NHL Betting: The Week's Biggest Stories
by Trevor Whenham - 12/16/2008
Another Setback for Luongo
A few weeks ago we talked about the potential impact of Roberto Luongo's injury on the Vancouver Canucks. It was important because there arguably isn't a team in the league that relies on a single player more than Vancouver does on Luongo. The goalie was 11-5-2 for the Canucks. Since he has been gone the team has dropped to 4-5-1. It initially looked as if the end of the downturn was near - Luongo returned to practice on Wednesday, and looked and felt like he was about ready to return. That practice session lasted just 20 minutes, though. The groin wasn't feeling right, and Luongo's return has been delayed. Neither the team nor the player is talking about how long it might take, but neither is giving the impression that we will see him back in the nets any time soon. Groin injuries for goalies almost always last longer than people initially think.
There is at least one reason for people not to panic too much about this situation. Vancouver hasn't been good, but they were also on a seven-game road trip that began in the third game without Luongo. The team was 2-4-1 on that trip, but 2-1 at home without Luongo. Six of their next seven are at home, so we'll get a better sense of the true impact of the injury over this stretch.
Backups Stealing Jobs
Goalies are the single most important part of a hockey team. In several cases this year, the goalie that is carrying much of the burden for their team is not the one who was supposed to as the season started. Injuries have been to blame in some cases, but in others the backup has just plain been better.
Craig Anderson in Florida is the most striking example. Tomas Vokoun was brought in from Nashville last year to start for the team, and he didn't come cheap - $5.5 million a year. That's an expensive bench warmer. Vokoun started 69 games last year, and was in the net for 15 of the first 20 this year. He has appeared just once in 10 games since then, though. Craig Anderson has taken over the starting gig, and he is 5-2-2 in the role. Given that the team is just 14-13-3 that's a solid accomplishment. Even more impressive, four of the five wins have been on the road, and the Panthers have been significant underdogs in each win. Given the experience and cost of Vokoun, Anderson will be on a short leash if he starts to falter. Until then, though, he has been a good friend to bettors.
Alex Auld is more secure in his newly acquired starting job in Ottawa. Martin Gerber was the No. 1 coming into the season. After starting five of the first six games, though, he has started just three of the last 22. It's no surprise - Gerber is just 3-6, and has lost four times as the favorite. Auld, on the other hand, is 9-74. His goals against average is just 2.21, so Auld would be doing even better if Ottawa wasn't so offensively inept - only Tampa Bay scores fewer goals per game. Auld is just seven games away from playing his most games in a season in his career except for the one year he had as a starter in Vancouver.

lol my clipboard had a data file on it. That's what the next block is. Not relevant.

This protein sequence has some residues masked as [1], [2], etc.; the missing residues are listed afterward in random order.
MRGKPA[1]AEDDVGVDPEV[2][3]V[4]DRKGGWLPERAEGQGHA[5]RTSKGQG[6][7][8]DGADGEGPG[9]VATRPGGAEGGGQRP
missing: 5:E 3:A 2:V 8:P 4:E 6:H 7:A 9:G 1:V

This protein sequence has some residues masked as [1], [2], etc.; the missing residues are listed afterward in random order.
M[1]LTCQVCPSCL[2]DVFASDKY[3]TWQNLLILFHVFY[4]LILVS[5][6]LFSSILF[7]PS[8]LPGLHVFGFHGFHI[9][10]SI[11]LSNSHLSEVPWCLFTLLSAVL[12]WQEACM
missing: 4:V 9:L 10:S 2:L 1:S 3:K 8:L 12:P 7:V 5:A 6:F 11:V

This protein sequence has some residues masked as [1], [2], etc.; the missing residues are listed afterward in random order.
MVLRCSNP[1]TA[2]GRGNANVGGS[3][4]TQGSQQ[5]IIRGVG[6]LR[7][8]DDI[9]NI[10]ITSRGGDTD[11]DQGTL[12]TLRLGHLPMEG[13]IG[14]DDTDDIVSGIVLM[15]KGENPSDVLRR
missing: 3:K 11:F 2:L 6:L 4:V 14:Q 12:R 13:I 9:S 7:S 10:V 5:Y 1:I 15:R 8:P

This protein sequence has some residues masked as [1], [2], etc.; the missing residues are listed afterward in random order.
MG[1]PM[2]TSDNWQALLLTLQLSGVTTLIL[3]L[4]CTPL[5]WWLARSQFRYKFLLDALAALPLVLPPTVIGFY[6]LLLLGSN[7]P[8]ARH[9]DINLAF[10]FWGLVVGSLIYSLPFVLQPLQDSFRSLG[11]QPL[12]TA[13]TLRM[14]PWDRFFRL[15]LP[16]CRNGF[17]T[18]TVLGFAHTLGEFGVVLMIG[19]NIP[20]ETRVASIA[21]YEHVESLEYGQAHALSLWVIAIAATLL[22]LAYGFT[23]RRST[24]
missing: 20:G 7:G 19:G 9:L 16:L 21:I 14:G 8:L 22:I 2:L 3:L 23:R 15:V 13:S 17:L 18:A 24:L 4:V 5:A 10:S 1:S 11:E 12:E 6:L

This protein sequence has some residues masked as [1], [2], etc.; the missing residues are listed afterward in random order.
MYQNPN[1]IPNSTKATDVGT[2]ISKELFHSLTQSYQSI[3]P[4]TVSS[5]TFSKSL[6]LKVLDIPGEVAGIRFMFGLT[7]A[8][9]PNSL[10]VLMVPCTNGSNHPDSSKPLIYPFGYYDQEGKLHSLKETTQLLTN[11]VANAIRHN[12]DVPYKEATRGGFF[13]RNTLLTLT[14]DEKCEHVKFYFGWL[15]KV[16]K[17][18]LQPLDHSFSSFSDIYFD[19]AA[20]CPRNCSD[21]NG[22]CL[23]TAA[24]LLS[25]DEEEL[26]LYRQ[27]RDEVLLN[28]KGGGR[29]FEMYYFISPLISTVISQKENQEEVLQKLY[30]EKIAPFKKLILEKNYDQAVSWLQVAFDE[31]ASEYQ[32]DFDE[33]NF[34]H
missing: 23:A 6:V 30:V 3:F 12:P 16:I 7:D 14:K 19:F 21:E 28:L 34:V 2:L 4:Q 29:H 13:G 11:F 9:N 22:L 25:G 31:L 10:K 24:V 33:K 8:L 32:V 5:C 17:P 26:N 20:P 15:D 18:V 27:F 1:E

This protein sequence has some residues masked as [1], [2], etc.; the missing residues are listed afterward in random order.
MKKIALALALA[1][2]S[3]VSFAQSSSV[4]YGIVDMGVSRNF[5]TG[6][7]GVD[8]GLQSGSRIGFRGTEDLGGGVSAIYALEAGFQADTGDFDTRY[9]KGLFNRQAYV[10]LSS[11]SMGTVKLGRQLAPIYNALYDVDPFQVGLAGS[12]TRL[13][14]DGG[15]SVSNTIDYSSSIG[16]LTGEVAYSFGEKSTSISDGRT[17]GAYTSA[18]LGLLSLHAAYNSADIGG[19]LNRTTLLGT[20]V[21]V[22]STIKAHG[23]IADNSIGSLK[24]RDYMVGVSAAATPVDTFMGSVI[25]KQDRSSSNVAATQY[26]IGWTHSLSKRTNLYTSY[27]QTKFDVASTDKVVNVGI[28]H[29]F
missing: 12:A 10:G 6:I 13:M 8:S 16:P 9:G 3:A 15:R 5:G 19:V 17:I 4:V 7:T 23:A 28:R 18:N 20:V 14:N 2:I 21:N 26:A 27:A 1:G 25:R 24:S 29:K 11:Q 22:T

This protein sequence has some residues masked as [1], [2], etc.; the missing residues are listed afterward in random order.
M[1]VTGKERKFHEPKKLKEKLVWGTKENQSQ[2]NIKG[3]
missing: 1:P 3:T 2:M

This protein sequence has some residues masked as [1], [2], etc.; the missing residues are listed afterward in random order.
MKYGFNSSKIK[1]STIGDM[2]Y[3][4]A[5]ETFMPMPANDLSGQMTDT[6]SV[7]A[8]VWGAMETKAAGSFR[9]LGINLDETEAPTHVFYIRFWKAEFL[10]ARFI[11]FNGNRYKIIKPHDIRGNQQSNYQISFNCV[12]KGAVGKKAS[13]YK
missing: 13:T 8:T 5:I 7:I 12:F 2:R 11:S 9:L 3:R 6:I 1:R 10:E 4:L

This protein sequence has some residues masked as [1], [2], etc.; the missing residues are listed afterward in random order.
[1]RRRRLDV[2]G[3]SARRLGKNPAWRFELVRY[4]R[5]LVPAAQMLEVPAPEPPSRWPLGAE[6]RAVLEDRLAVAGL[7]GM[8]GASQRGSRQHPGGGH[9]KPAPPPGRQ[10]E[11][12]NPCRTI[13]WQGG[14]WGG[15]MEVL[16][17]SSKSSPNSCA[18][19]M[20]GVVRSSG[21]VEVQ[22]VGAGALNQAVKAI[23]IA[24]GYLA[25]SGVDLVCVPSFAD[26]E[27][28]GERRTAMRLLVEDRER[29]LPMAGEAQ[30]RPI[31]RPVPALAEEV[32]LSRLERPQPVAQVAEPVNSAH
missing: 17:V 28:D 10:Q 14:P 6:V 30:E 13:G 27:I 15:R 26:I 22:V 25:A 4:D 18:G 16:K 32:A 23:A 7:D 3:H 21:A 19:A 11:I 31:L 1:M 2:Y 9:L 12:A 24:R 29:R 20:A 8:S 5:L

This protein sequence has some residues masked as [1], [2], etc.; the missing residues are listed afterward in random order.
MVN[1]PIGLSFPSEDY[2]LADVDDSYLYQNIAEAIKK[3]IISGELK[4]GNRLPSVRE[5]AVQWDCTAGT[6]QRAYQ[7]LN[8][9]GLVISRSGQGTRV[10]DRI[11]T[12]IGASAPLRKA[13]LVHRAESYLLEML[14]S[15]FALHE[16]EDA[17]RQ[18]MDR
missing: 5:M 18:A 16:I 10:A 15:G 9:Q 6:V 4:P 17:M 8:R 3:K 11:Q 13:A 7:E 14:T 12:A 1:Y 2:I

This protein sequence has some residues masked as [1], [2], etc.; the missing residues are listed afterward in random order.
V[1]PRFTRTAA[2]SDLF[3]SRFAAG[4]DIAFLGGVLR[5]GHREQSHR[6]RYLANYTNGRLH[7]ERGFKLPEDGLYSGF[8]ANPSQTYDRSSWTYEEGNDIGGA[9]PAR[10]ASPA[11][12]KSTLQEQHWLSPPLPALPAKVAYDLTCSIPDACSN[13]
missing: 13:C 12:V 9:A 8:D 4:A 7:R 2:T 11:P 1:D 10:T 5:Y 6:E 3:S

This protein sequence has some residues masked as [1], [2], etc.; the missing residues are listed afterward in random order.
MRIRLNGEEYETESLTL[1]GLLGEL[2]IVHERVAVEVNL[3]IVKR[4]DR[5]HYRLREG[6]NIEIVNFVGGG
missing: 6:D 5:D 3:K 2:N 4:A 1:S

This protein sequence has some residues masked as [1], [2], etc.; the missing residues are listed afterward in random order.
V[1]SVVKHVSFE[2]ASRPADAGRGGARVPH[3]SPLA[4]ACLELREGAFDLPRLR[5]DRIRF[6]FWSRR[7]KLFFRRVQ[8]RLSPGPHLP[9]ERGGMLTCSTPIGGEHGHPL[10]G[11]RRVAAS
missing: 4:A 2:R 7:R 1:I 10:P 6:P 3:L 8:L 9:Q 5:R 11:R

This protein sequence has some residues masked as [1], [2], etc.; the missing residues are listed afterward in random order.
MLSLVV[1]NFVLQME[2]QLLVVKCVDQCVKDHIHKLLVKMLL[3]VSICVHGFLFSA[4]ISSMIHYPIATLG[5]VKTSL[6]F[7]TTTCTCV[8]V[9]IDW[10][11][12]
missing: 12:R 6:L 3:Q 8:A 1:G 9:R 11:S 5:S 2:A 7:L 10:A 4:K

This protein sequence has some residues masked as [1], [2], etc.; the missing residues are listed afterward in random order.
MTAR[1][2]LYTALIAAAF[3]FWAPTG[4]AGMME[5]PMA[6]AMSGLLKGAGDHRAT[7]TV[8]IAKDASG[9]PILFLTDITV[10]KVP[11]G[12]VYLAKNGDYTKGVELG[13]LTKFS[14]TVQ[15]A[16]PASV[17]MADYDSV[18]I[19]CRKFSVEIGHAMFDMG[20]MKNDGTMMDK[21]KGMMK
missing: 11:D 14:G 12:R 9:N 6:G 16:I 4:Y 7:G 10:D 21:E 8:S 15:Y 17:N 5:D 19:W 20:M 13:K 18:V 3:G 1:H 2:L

The Calgary Flames lost in a shootout to Florida on Friday night. That wouldn't be particularly significant, except that it was the first shootout for the Flames, and they were the last team to have one this season. Besides Calgary, only Phoenix is winless in the shootout, and they have had two tries. Detroit, Minnesota, San Jose and Atlanta have yet to lose. By far the king of the gimmick finish is the Rangers. New York has had nine shootouts, and have won eight of them. Last year's runaway shootout champs were the Oilers, with 15 wins in 19 tries. This year they have had just three shootouts, winning two. It's fitting that Calgary has the fewest shootouts this year - no team has had fewer since the shootout was reinstated. The Flames and Senators are tied with the fewest shootout wins all-time with eight.
Purists may not be the biggest fans of the shootout, but sports bettors should pay attention. Shootouts occur in 14.22 percent of all games this year - the highest rate of any of the four shootout seasons.
There were a couple of odd streaks that came to an end this week:
Petr Sykora - Pittsburgh's Sykora had a hat trick on Thursday, as his Penguins rolled over the Islanders 9-2. It's not particularly noteworthy for a guy with 285 career goals to get three in one game. Or at least you wouldn't think it would be. Sykora had scored two goals in a game on 38 different occasions, but strangely this was his first hat trick in his 13-year career.
Toronto Maple Leafs - The Leafs had the night off on Saturday night. No big deal - so did five other teams. Saturday night hockey is one of Canada's defining traditions, though, and the Leafs are Canada's most popular team. This Saturday night was the first time since March 16, 1996 since a regular season Saturday night has passed without the Leafs in action. Strangely, the same thing will happen twice more in just over a month - on Dec. 27 and Jan. 17.